For immediate release:
April 23, 2014
INDIANAPOLIS - State Reps. Earl Harris (D-East Chicago), Chuck Moseley (D-Portage), and Shelli VanDenburgh (D-Crown Point) participated in a ceremonial bill signing for a new law that is expected to encourage veterans to become teachers as part of a “Second Service for Veterans” program.
Harris, Moseley, and VanDenburgh were co-sponsors of Senate Enrolled Act 331, which Gov. Pence signed into law earlier. Various legislators joined the governor for a formal bill signing Tuesday.
“Veterans have skills and experiences that would be extremely valuable to students in the classroom,” said Harris. “Indiana is wise to utilize these valuable resources found in America’s heroes. In addition, helping our veterans find new careers and good-paying jobs is the right thing to do.”
Moseley agreed and explained aspects of the new law.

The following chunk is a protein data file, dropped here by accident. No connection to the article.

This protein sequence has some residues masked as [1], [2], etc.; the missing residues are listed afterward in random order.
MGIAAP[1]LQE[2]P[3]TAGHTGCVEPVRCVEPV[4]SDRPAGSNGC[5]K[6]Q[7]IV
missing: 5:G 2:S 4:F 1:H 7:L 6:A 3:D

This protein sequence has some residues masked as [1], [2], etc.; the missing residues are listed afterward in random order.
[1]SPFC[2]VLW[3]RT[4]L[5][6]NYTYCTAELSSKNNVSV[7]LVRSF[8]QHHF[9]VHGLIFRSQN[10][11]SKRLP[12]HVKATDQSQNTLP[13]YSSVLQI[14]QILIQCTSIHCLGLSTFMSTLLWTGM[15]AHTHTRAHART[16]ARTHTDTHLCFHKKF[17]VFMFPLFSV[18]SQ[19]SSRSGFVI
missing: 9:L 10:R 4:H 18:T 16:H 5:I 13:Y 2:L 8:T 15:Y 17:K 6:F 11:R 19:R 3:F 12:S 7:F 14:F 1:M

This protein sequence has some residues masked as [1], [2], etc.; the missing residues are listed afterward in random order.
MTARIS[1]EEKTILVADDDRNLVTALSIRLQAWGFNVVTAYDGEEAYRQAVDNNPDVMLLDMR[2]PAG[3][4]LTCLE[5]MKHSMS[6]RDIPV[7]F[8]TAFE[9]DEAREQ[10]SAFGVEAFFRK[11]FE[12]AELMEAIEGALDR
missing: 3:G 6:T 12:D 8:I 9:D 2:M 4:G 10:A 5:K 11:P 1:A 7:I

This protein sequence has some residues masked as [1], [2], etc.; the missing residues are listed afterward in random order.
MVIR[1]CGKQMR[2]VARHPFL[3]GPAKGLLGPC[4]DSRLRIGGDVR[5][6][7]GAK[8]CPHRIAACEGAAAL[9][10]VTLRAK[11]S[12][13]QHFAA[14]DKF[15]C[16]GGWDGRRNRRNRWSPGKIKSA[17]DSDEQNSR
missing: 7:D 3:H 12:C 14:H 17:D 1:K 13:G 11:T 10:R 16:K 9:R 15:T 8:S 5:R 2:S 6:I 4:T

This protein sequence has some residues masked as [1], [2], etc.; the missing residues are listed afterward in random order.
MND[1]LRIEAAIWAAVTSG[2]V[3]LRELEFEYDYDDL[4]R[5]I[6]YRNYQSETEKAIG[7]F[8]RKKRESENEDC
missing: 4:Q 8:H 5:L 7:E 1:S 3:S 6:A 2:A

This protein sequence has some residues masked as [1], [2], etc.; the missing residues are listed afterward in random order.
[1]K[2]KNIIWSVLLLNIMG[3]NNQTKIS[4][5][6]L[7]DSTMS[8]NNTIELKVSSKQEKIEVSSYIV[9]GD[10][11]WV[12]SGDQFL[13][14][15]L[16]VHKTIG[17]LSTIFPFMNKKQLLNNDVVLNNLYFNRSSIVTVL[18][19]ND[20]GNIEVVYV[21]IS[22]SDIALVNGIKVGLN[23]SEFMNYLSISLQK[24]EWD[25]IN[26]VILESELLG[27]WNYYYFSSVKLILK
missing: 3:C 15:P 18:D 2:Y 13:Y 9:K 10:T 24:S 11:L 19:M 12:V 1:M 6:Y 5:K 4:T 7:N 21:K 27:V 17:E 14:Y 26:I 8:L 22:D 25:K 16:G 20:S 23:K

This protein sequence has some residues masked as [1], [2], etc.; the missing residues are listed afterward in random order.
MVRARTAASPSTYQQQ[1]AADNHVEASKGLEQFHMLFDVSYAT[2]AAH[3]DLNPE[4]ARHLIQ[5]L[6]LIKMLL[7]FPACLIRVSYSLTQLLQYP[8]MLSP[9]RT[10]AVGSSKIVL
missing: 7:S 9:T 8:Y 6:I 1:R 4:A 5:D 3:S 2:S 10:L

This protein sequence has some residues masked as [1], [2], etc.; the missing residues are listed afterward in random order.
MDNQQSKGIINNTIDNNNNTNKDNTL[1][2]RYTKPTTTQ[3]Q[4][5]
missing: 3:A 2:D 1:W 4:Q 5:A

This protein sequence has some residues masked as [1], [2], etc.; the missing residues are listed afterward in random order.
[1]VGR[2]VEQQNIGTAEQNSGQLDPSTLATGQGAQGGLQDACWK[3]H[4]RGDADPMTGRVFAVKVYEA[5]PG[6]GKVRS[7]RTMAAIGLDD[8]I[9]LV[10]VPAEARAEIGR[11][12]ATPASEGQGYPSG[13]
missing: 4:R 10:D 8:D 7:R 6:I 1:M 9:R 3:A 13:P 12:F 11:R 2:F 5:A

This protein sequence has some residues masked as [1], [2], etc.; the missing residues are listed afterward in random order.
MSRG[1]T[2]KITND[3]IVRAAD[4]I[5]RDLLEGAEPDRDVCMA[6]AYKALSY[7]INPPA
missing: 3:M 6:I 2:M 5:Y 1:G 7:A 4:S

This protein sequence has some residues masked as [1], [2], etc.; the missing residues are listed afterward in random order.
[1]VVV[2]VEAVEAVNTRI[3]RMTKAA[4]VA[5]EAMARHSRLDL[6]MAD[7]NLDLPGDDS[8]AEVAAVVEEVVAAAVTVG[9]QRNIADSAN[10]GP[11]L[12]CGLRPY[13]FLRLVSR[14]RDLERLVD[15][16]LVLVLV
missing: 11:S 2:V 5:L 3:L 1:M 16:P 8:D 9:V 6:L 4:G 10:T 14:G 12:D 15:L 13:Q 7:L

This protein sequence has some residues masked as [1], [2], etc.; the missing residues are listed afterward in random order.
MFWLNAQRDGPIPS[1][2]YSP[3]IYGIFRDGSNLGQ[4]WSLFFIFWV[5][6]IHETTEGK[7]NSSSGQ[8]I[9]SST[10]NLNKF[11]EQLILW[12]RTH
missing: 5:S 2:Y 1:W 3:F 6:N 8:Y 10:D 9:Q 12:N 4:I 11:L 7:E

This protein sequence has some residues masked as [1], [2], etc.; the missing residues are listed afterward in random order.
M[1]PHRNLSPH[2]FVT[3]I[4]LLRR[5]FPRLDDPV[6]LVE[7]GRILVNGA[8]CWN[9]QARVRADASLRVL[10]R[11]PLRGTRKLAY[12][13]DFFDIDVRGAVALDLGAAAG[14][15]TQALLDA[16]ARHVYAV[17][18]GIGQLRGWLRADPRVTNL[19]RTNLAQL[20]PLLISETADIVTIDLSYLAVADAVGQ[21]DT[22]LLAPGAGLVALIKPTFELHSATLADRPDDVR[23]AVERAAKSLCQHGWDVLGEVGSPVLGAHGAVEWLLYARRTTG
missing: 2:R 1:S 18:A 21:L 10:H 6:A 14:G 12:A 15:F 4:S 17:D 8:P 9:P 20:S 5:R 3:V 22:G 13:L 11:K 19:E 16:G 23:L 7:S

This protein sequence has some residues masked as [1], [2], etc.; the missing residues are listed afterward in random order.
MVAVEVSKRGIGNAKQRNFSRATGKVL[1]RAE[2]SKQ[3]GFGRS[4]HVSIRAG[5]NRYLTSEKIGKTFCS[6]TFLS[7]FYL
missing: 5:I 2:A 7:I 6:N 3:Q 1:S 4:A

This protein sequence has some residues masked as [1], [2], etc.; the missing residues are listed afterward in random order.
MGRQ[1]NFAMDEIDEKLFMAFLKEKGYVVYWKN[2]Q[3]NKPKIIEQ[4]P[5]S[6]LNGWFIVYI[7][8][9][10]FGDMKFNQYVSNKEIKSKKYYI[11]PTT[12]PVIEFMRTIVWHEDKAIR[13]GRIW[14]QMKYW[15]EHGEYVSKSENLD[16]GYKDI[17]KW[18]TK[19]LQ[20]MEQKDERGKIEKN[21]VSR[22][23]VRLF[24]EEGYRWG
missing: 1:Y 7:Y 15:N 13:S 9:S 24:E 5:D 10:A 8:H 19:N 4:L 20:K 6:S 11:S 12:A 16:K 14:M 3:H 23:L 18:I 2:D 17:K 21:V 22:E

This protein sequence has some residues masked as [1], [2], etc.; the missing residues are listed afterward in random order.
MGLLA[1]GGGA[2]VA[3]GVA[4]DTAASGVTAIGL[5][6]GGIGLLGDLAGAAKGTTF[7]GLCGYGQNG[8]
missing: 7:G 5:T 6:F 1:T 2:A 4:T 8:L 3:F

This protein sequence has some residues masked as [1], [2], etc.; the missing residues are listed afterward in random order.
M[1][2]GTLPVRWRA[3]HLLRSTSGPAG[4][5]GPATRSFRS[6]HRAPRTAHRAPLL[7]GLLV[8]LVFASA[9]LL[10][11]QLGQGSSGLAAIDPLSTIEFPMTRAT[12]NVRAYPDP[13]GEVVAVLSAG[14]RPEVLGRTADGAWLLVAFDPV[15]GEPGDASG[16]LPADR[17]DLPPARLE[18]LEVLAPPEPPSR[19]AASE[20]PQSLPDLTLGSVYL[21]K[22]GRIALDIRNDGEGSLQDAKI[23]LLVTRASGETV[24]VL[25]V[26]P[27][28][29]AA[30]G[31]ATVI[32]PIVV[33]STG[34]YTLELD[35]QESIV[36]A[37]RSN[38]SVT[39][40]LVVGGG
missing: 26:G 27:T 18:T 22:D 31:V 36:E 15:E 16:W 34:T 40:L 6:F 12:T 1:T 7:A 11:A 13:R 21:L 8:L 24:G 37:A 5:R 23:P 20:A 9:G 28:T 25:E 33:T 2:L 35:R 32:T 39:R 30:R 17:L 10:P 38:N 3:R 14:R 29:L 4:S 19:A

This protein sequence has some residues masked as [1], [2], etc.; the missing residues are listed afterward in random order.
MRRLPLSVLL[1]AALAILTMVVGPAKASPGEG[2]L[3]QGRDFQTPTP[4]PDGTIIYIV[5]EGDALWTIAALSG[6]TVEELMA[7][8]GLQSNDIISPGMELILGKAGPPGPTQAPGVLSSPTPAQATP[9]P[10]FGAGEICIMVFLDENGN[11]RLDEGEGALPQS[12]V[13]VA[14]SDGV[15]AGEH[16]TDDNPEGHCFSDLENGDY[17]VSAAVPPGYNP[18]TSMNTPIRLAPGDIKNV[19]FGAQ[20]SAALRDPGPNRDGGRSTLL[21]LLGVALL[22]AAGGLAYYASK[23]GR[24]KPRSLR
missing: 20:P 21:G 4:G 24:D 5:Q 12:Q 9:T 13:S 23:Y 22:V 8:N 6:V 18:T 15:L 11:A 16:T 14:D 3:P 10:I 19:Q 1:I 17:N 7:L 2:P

“The law provides career and academic counseling for veterans enrolled in schools of education,” explained Moseley. “In addition, in-state tuition would be offered to out-of-state veterans who apply and are accepted in the ‘Second Service’ program. Another aspect of the law would be the development of scholarship opportunities for veterans who are students majoring in education.”
VanDenburgh added that the veterans’ skills and training will translate into college credit.
“Another important aspect of the new law is that military training and experience will count toward an education degree when they are applicable,” said VanDenburgh. “It is critical that veterans, who have given so much of their lives in service to our country, be given life experience credit toward obtaining a degree. This will reduce the time and cost involved in earning a degree.”
VanDenburgh explained that veterans who pass college equivalency exams or complete courses at an accredited, post-secondary education institution during service will have the opportunity to obtain college credits.
Additionally, the “Second Service” program will require creation of a strategic plan to attract and recruit veterans to schools of education.
The three Northwest Indiana legislators said it was important to provide educational and career opportunities to the men and women who served in the military, because Indiana and its citizens owe these veterans a debt of gratitude.